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Senior Atticus Kelem shares coming out story

Akansha Gupta

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milp-3Senior Atticus Kelem describes himself as an impulsive person, which is why he came out to his friends almost immediately after realizing he was bisexual. “There was maybe a 30-second gap [between realizing and coming out] because my internet was down,” he said.

About a year ago, Kelem realized he was bisexual. “I’d never really bothered thinking about it much before,” he said. “I was talking to a friend who was talking about her crush, a guy,” he said, “I Facebook-stalked him to see who it was, and I realized I thought he was really hot.”

Though he wasn’t interested in a sexual or romantic relationship with another male at the time, Kelem recognized for the first time that he was attracted to both males and females. “I realized I was something distinctly not straight and I wondered what that made me,” he said, “I started telling people I was bi[sexual] because I was pretty sure that’s what I was. It didn’t really surprise many people, which I took as a compliment.”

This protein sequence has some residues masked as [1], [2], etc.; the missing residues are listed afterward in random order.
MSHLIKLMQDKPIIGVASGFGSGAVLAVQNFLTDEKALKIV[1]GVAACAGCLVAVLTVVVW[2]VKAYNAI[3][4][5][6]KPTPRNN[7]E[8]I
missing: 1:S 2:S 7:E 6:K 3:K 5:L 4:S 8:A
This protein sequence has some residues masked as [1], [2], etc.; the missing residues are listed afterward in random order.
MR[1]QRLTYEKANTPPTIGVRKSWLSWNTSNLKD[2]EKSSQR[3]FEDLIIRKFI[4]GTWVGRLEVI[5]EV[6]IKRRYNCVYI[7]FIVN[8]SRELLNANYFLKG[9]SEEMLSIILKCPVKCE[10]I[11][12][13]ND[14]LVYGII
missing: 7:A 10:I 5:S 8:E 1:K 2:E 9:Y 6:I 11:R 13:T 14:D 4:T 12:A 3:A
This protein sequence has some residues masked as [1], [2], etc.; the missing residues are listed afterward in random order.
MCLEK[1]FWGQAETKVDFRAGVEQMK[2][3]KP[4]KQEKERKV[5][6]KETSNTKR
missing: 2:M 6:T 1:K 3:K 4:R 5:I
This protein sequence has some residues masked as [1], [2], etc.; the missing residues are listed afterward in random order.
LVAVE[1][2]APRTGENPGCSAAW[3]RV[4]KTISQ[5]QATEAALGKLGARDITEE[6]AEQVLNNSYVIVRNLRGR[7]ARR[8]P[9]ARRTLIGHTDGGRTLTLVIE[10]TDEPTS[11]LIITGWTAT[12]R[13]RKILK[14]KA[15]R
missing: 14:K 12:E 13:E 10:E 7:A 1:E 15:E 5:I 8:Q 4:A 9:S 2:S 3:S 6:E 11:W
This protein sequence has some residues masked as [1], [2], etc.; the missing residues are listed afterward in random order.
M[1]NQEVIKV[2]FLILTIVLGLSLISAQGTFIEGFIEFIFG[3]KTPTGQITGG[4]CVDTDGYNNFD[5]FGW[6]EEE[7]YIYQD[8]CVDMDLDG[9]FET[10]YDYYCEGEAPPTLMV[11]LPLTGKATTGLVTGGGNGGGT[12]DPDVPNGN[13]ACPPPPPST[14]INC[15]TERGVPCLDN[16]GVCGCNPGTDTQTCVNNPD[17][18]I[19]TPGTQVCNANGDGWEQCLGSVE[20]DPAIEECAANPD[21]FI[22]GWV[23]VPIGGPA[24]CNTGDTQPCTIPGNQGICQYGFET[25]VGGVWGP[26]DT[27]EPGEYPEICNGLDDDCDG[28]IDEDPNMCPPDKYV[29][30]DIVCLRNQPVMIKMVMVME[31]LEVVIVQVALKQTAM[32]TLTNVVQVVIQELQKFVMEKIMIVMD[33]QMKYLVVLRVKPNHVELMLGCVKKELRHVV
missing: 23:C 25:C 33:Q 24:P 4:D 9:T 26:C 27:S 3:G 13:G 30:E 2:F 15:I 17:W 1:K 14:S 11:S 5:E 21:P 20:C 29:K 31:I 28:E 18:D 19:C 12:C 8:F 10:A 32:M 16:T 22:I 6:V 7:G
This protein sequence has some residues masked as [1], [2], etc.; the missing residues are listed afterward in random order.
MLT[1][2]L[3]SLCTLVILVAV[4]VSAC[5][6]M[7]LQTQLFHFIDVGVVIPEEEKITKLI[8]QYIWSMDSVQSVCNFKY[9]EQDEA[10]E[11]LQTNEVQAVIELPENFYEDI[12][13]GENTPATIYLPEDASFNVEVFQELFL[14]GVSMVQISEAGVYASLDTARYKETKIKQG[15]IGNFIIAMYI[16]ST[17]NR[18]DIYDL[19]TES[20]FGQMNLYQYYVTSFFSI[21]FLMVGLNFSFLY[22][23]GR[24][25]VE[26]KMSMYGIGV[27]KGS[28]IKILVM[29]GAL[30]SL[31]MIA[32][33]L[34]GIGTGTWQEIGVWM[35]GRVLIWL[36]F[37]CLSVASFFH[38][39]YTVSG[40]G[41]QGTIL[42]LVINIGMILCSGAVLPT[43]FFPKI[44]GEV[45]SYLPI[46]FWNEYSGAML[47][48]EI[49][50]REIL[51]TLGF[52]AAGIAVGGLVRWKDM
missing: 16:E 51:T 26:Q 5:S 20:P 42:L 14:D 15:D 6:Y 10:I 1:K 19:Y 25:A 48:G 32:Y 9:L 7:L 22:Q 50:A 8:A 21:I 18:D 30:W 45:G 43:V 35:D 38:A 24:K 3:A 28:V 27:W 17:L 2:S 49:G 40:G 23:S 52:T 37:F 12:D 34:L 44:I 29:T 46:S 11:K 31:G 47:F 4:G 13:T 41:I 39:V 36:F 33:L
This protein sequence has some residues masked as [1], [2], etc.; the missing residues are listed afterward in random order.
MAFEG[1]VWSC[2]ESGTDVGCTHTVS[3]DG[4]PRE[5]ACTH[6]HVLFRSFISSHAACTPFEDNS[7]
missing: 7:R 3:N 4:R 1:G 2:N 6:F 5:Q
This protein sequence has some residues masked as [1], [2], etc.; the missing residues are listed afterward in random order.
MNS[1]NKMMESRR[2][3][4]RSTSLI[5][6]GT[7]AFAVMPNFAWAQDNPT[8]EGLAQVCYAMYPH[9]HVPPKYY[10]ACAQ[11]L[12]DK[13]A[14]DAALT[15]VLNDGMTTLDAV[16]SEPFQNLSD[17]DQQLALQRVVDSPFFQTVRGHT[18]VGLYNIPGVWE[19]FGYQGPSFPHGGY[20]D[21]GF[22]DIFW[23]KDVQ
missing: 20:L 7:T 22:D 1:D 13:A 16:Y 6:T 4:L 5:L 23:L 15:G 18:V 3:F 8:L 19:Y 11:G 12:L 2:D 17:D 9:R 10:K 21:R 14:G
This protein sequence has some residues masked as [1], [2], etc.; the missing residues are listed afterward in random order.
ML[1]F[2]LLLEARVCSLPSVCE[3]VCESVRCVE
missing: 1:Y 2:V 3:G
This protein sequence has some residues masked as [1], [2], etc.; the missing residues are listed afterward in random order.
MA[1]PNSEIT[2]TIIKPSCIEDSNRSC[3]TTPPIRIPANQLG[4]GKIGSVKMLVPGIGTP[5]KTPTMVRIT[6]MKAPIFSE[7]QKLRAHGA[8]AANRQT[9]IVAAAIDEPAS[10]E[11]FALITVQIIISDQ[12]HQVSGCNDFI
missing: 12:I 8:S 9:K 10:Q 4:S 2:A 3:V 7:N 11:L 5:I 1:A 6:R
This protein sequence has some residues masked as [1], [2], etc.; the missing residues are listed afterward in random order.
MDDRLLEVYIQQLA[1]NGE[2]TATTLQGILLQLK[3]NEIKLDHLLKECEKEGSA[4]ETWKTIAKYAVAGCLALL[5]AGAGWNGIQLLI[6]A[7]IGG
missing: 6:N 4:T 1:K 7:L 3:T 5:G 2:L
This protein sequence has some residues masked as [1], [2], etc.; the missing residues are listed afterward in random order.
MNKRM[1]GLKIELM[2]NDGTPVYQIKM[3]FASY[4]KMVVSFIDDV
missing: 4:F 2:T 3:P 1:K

Although his news did not shock anyone, telling others publicly about his sexual orientation helped validate his feelings. “The first time I felt like I truly came out was at Camp Everytown,” he said. “Even though it’s a pretty historically amazing place to come out, the fact that I came out to a group really cemented that I was out in my head.”

Kelem also used social media to come out to friends and acquaintances. He participated in National Coming Out Day with a Facebook status. “Happy National Coming Out Day. I came out of the house today, then went back inside because it was hot,” he posted. “Also, I’m bisexual.”

For Kelem, coming out turned out to be a positive and liberating experience. “I had no expectations for how people would react,” he said. “But nobody was really negative. I was kind of surprised by how good it felt for me. It was like letting my soul run around naked.”

Kelem thinks that announcing his sexuality actually strengthened his friendships. “It opened up a lot of friends,” he said. “You just see people in this whole new light when they know new things about you and still love you for it.”

bi symbolAccording to Kelem, he felt accepted and loved by the Gunn community. “At Gunn, everyone will love you,” he said, “I don’t really know anyone who has been homophobically harassed.”

Despite Kelem’s generally positive experience, he’s still conscious that homophobia exists. For him, one of the best things about coming out is being able to combat homophobia through example. “Some people will say really mean things initially,” Kelem said, “But when they find out a person they really like is in a group they say they really really hate, they can become a lot more accepting of that group. People are pretty awesome sometimes.”

-Written by Akansha Gupta

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Senior Atticus Kelem shares coming out story